Research Article
Research Article
First and second instar larvae and adults of a new Homidia species (Collembola, Entomobryidae) recorded from Xizang Autonomous Region with three new records
expand article infoLing-bin Xiang, Shu-sheng Zhang§, Lei-lei Liu§, Zhi-xiang Pan
‡ Taizhou University, Taizhou, China
§ Wuyanling National Nature Reserve, Wenzhou, China
Open Access


Three new recorded species of genus Homidia were collected from Xizang Autonomous Region, China, in the present paper. Among them, a new species, Homidia breviseta Pan, sp. nov., is included in the present paper. This new species can be identified by having a single uninterrupted dark band on central thoracic segment III; 14 macrochaetae on abdominal segment I and seven on the posterior central abdominal segment IV (half segment); and very short bothriotricha on abdominal segments II–IV. It can be easily discriminated from similar species of Homidia by its colour pattern, chaetotaxy of the labium, and abdominal segments I and IV. The chaetotaxy of the first and second instar larvae of this new species and a key to four species of genus Homidia from Xizang are also provided.


Entomobryini, key, larvae, taxonomy, Xizang


The genus Homidia Börner, 1906 is collembolan taxon widely distributed in southeast China and is generally found in every habitat, such as in leaf litter of forest, farmland, vegetable field, residential area and so on. This genus was established as a subgenus of Entomobrya (Rondani, 1861) by Börner (1906) and later raised to the generic level by Denis (1929). The significant character for the identification is that the dens bears spines and abdominal segment IV has an anterior series of macrochaetae transversely arranged as “eyebrows” in adults. Also, individuals with transverse bands, spots, or without pigment on the dorsal body are distinctive. Homidia species are good at jumping and large enough to be seen in wild by the naked eye. To date, 74 species of this genus have been reported worldwide (Bellinger et al. 1996–2021), and 42 are recorded from China (Ma and Pan 2017; Zhuo et al. 2018; Pan and Yang 2019; Pan and Ma 2021). However, among them only one species, Homidia tibetensis Chen & Zhong, 1998, was reported from Xizang.

Lhasa is the administrative centre of Xizang Autonomous Region, and with an altitude around 3600 m, it is one of the highest altitude cities in the world. Annual sunshine averages 3000 h and rainfall 200–510 mm. The climatic conditions results in unique biodiversity, including among Collembola. In order to gather more information about the diversity of Collembola from this region, we spent several days collecting around Lhasa in August 2019. Among the collected material, we found two new records and one new species of the genus Homidia. The chaetotaxy of the adult as well as the first and second instar larvae of the new species is described in detail. A comparison of the new species with the most similar species of the genus Homidia is provided. A checklist of all Homidia species found from Xizang is included as well as a key to separate them.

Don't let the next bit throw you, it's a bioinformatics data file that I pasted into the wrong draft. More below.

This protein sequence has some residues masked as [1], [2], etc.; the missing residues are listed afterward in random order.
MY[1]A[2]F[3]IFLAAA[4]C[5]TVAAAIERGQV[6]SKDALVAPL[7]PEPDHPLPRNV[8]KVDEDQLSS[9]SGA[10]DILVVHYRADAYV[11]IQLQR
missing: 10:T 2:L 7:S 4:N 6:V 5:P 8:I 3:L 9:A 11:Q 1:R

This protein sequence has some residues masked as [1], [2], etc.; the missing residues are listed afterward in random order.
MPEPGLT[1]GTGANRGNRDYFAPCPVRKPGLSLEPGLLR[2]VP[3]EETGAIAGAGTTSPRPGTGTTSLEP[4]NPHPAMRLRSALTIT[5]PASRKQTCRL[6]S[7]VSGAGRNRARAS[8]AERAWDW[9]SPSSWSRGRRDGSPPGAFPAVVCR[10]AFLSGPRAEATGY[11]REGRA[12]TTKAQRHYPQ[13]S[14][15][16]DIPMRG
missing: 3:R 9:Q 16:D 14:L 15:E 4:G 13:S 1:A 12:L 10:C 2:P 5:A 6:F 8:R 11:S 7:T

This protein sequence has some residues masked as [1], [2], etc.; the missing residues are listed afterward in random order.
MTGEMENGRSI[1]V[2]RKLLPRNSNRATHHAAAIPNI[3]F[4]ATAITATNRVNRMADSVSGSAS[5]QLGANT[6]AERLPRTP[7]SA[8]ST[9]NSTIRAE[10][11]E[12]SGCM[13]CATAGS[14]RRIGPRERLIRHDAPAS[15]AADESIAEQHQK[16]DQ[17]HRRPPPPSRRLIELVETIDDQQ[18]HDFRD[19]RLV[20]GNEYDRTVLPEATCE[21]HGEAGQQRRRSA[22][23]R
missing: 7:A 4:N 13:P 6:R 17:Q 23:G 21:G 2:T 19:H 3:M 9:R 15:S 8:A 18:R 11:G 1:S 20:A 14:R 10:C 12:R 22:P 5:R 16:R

Materials and methods

Collembolan individuals were sieved from leaf litter in the field, collected with an aspirator, and stored in 99% ethanol at –20 C in the laboratory. Specimens were photographed using a Nikon DS-Fi1 camera mounted onto a Nikon SMZ1000 stereomicroscope, then cleared in lactic acid, mounted in Hoyer’s medium under a coverslip, and examined with a Nikon 80i phase-contrast microscope. Lengths of morphological structures were measured from specimens in ethanol by NIS-Elements 3.1 software. Photographs, illustrations, and labels were enhanced by Photoshop CS5 (Abode Systems).

Dorsal chaetotaxy is provided for only one side of the body. The nomenclature of cephalic chaetotaxy, labial palp, labial chaetae, and dorsal thoracic and abdominal chaetotaxy follows the systems of Rueda and Jordana (2020), Fjellberg (1998), Gisin (1967), and Szeptycki (1979), respectively.

Specimens and all types are deposited in the School of Life Sciences, Taizhou University (TZU).


Abd. abdominal segment;

Ant. antennal segment;

Gr. group;

mac macrochaeta/e;

mic microchaeta/e;

ms specialized microchaeta/e;

sens specialized ordinary chaeta(e);

S-chaeta/e specialized chaeta/e, including ms and sens;

Th. thoracic segment;

VT ventral tube;

l.p. lateral process;

asl above sea level.

Taxonomic account

Fourteen samples (4687–4700) were collected in total from Lhasa from 1-VIII-2019 to 8-VIII-2019. The collection included two new records and one new species of the genus Homidia: Homidia sichuanensis Jia et al., 2010, Homidia sinensis Denis, 1929, Homidia breviseta Pan, sp. nov. (Figs 1, 2, 4–8). A fourth species, Homidia tibetensis Chen & Zhong, 1998 (Fig. 3), which had been recorded from Xizang in a previous study (Chen and Zhong 1998), was absent from the present sampling.

Figures 1–3. 

Colour pattern of Homidia species recorded from Xizang 1 Homidia sichuanensis 2 Homidia sinensis 3 Homidia tibetensis (following Chen and Zhong 1998). Scale bars: 1000 μm

The sampling information of three Homidia species recorded here are listed in Table 1. Homidia sichuanensis was described by Jia et al. (2010) from Sichuan Province, China, and is identified by its colour pattern and the presence of mac p4 and A6–A10 on Th. III and Abd. IV, respectively. It is widely distributed in western China, from Sichuan Province to Guangxi Zhuang Autonomous Region (recorded in our collection S09022603). Homidia sinensis was reported by Denis (1929) from Foochow, Fujiang Provnice, China, and is distinct from other species of Homidia by its colour pattern, chaetotaxy of the labium and Abd. I, III, and IV. It has a wide distribution, and we found it in most regions of China. Homidia tibetensis was described by Chen and Zhong (1998) from Xizang and is only know from there, but the detailed collecting information is not provided in the original description. This species, which is well-characterized morphologically by its colour pattern and chaetotaxy, is not included in our collections.